Tracey Pierce, a director at Aim's parent company, the London Stock Exchange, said: "This flurry of new Indian admissions by five diverse, ambitious and growing companies highlights the increasingly central role India is playing in the global economy, and how London can provide the capital to match the country's appetite for growth."

Between them the five new Indian admissions have raised an estimated £217m.

Pierce said: "With a long and established relationship with India, our markets are a perfect fit for the country's investment hungry companies. The UK is home to an unparalleled community of internationally-focused advisers who understand the needs of Indian business."

Jubilant Energy is a holding company for a group of firms engaged in oil and gas exploration and production in India. It raised $85m, making it the third largest Aim IPO in 2010.

...
http://www.guardian.co.uk/business/2...s-float-london
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Old November 28th, 2010, 12:56 AM   #2015
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AHMM Pen Euston Development

Continuing their recent streak of proposals, Allford Hall Monaghan Morris has designed this new office-led mixed use development to stand on Hampstead Road in the London borough of Camden.



Sitting on a 0.75 hectare site, which is currently in part an old petrol station, stands next to Carrington Street only 500 metres away from Euston Station and the cluster of tall buildings there.

The development includes offices at 132 Hampstead Road of 16,508 square metres and 140 Hampstead Road of 10,493 square metres, 65 square metres of ground floor retail, and 38 new apartments located in a 12-storey residential building.

The office building features a floating upper level, similar in a way to Alsop's Palestra. It also has set backs to break up the mass and reduce the perception of height from the street, with a brick plinth and aluminium cladding on the upper levels.

Giving the landmark feature is a residential tower is located on the northern part of the site. This responds to the triangular nature of the site with similar shaped floorplates. Cutting into its corners are recessed balconies with touches of colour to liven it up, with the top floors having double height recesses to prevent the building just abruptly terminating at its roof level.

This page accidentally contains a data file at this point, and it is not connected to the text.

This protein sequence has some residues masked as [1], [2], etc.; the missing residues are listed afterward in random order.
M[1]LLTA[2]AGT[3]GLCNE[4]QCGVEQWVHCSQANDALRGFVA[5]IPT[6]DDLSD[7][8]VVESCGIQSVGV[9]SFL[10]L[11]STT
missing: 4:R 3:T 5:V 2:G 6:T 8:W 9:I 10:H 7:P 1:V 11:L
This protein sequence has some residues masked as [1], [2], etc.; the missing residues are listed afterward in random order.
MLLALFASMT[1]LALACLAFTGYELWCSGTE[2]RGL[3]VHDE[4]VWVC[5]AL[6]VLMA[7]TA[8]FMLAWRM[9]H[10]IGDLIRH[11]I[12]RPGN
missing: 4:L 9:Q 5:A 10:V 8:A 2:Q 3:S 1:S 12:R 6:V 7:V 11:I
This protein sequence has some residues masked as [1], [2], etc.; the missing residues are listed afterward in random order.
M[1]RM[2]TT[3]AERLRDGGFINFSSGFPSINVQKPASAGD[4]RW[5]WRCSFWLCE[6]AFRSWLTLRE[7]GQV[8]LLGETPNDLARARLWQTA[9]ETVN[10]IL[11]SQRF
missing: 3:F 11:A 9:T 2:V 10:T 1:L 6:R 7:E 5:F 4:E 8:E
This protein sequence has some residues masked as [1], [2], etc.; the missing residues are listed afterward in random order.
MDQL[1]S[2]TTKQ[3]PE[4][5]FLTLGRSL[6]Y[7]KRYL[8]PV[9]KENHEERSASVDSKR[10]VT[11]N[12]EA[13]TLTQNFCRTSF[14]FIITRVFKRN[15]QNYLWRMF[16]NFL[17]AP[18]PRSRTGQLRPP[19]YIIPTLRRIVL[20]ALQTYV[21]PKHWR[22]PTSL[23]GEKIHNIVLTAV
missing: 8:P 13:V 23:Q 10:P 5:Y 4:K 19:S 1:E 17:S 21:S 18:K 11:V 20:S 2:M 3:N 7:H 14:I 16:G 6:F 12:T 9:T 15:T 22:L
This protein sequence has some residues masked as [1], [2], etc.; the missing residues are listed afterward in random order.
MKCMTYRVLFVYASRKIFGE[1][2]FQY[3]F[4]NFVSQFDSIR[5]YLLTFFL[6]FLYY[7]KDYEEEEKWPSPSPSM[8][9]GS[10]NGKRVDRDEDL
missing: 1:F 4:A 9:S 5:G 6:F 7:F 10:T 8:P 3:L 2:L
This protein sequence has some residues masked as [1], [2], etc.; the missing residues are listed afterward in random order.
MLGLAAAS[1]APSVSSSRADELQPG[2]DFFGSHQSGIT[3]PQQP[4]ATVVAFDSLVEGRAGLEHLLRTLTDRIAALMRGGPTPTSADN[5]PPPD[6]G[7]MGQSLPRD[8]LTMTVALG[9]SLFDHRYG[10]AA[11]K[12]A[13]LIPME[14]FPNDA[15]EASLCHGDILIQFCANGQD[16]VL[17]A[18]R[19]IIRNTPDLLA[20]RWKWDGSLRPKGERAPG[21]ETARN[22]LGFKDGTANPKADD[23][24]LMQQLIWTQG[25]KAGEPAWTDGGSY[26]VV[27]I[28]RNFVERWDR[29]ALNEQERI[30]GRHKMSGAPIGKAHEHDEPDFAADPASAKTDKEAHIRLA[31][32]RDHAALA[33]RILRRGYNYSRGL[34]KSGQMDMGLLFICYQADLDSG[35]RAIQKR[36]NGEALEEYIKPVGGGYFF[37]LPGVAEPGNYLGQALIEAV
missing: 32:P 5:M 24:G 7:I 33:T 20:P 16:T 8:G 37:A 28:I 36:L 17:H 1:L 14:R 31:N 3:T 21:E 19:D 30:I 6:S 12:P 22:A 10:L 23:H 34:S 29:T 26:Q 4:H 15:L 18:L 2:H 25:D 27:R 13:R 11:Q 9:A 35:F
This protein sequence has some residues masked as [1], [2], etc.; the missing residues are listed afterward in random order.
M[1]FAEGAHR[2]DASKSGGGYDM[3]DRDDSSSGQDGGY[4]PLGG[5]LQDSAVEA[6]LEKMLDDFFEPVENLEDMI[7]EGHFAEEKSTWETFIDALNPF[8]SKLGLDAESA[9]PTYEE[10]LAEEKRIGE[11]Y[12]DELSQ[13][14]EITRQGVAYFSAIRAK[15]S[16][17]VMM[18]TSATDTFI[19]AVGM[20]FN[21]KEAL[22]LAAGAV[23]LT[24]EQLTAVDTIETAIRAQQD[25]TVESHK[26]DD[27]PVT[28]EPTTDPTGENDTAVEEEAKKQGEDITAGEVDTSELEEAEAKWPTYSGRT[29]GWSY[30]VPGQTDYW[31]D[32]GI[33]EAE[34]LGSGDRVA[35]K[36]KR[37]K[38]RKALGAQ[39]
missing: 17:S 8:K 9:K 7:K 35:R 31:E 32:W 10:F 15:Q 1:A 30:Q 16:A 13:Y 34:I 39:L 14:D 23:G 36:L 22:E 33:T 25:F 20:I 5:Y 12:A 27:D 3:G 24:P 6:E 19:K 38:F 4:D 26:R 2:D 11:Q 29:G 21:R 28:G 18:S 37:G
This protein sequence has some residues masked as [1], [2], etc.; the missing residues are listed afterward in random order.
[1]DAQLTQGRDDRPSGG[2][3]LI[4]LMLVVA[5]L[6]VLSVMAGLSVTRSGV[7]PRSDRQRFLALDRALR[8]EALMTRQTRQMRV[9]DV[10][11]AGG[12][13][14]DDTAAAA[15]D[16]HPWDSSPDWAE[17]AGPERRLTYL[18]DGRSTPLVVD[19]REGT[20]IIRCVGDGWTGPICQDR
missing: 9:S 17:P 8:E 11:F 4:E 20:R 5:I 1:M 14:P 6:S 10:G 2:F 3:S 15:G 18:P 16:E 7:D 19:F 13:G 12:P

http://www.skyscrapernews.com/news.php?ref=2714
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Old November 28th, 2010, 01:09 AM   #2016
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Cooooool, i can clearly see a great future for London
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Old November 29th, 2010, 11:22 PM   #2017
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Alberta House

by chest.













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Old November 30th, 2010, 01:20 AM   #2018
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Renders of the Battersea Power Station redevelopment.

-- Images © Rafael Viñoly Architects --



















Wahou ! C'est superbe ! On dirait les centrales électriques dans "Alerte rouge". Les Anglais ont bien fait de ne pas mettre par terre ce vieux bâtiment industriel. C'est une superbe reconversion. Par exemple, j'aurais bien aimé que l'on gardât quelques fragments de l'usine Renault de Billancourt qui se trouve près de Paris, sur une île de la Seine. Il y a somme toute assez peu de patrimoine industriel un peu massif à Paris.


Wow! It is superb! Looks like the power plants in "Red Alert". The English have done well not to put down this old industrial building. It is a superb conversion. For example, I liked that we should retain some fragments of the Renault factory at Billancourt located near Paris, on an island in the Seine. There are actually quite a few industrial heritage a little solid in Paris.
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Old December 1st, 2010, 06:47 PM   #2019
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It would have been very foolish to demolish it. It's the largest brick building in Europe and its 'upside down' table look is very iconic.
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Old December 1st, 2010, 07:52 PM   #2020
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I hate the rest of the development, it looks like the Watergate complex.